Victory in Vietnam?


  • Charles J. Coe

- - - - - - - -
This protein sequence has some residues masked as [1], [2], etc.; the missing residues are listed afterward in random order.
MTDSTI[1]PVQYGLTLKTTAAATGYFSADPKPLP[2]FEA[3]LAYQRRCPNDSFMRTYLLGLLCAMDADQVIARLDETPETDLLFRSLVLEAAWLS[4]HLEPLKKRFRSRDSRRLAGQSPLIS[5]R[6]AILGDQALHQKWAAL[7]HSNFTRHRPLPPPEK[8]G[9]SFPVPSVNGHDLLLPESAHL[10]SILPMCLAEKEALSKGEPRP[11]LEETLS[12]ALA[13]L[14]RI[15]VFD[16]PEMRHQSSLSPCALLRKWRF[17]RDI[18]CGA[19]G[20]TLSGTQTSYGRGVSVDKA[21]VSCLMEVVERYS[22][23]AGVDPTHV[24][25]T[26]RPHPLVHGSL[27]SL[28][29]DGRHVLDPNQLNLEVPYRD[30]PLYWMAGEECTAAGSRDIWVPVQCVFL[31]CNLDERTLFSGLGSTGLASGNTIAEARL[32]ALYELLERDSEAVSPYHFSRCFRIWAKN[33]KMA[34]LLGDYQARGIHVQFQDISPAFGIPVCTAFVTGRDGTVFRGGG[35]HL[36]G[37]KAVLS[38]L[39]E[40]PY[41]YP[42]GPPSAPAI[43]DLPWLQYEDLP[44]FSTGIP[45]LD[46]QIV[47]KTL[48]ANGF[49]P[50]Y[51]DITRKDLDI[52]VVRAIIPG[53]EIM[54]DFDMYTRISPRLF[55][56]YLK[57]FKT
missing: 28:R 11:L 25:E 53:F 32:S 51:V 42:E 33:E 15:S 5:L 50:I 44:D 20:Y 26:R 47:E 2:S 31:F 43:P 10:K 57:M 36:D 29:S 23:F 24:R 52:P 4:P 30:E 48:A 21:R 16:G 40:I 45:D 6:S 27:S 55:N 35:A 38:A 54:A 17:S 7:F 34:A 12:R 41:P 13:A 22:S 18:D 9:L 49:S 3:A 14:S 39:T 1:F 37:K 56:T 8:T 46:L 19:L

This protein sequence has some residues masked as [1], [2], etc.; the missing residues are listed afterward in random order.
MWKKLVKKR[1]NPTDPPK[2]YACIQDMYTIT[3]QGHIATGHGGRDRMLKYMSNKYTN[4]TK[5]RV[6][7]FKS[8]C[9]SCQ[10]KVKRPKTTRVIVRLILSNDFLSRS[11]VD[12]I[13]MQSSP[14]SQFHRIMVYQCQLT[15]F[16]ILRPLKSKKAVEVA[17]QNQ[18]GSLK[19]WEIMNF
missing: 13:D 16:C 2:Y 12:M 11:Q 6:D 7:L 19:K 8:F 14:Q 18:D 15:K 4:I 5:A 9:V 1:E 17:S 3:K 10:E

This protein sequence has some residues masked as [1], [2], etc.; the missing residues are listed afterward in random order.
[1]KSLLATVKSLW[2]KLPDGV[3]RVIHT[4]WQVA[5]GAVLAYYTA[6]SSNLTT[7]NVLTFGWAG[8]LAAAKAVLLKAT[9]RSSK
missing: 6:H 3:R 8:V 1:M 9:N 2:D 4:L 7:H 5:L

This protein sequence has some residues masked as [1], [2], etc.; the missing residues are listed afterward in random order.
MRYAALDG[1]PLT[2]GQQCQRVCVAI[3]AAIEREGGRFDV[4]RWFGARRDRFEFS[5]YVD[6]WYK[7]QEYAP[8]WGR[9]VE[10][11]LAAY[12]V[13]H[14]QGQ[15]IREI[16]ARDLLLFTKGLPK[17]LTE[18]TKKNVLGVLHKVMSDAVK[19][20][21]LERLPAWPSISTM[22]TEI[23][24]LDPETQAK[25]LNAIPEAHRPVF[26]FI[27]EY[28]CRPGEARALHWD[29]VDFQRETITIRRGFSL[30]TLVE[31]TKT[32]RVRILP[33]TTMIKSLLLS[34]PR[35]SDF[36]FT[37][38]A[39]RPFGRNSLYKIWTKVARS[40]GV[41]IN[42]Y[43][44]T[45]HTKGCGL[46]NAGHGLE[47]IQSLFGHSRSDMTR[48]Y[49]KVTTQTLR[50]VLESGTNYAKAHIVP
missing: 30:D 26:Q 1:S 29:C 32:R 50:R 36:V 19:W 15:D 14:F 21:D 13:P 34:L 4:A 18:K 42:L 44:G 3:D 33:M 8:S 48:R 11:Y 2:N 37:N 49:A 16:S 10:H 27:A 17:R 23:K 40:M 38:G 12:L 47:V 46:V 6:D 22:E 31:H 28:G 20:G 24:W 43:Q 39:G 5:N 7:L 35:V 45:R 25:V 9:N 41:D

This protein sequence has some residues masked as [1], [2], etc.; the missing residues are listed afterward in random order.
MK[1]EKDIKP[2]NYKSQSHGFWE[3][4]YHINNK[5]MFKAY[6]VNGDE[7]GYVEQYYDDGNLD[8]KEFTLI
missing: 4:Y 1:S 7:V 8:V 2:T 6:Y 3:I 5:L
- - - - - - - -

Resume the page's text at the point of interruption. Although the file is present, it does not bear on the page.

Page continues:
In the course of more than 20 years of fighting against the French and American invaders, not to mention the Japanese before them, the Vietnamese have proved their ability to cope with the most modern imperialist armies using the most up-to-date equipment. What the Vietnamese have to say about the current military situation therefore deserves more consideration than it has received in most United States sources. No one who reads what their spokesmen say can fail to be impressed by their forthright manner, their deep confidence in the people, and their firm determination to continue the struggle until liberation is won. Without bluster or boasting, they analyze the overall situation and, in some detail, the recent "dry season counter-offensive" (November 1965-May 1966) on which Johnson, McNamara, and Westmoreland had counted so heavily to wrest back the initiative of action and about whose failure the public here has not been officially told.

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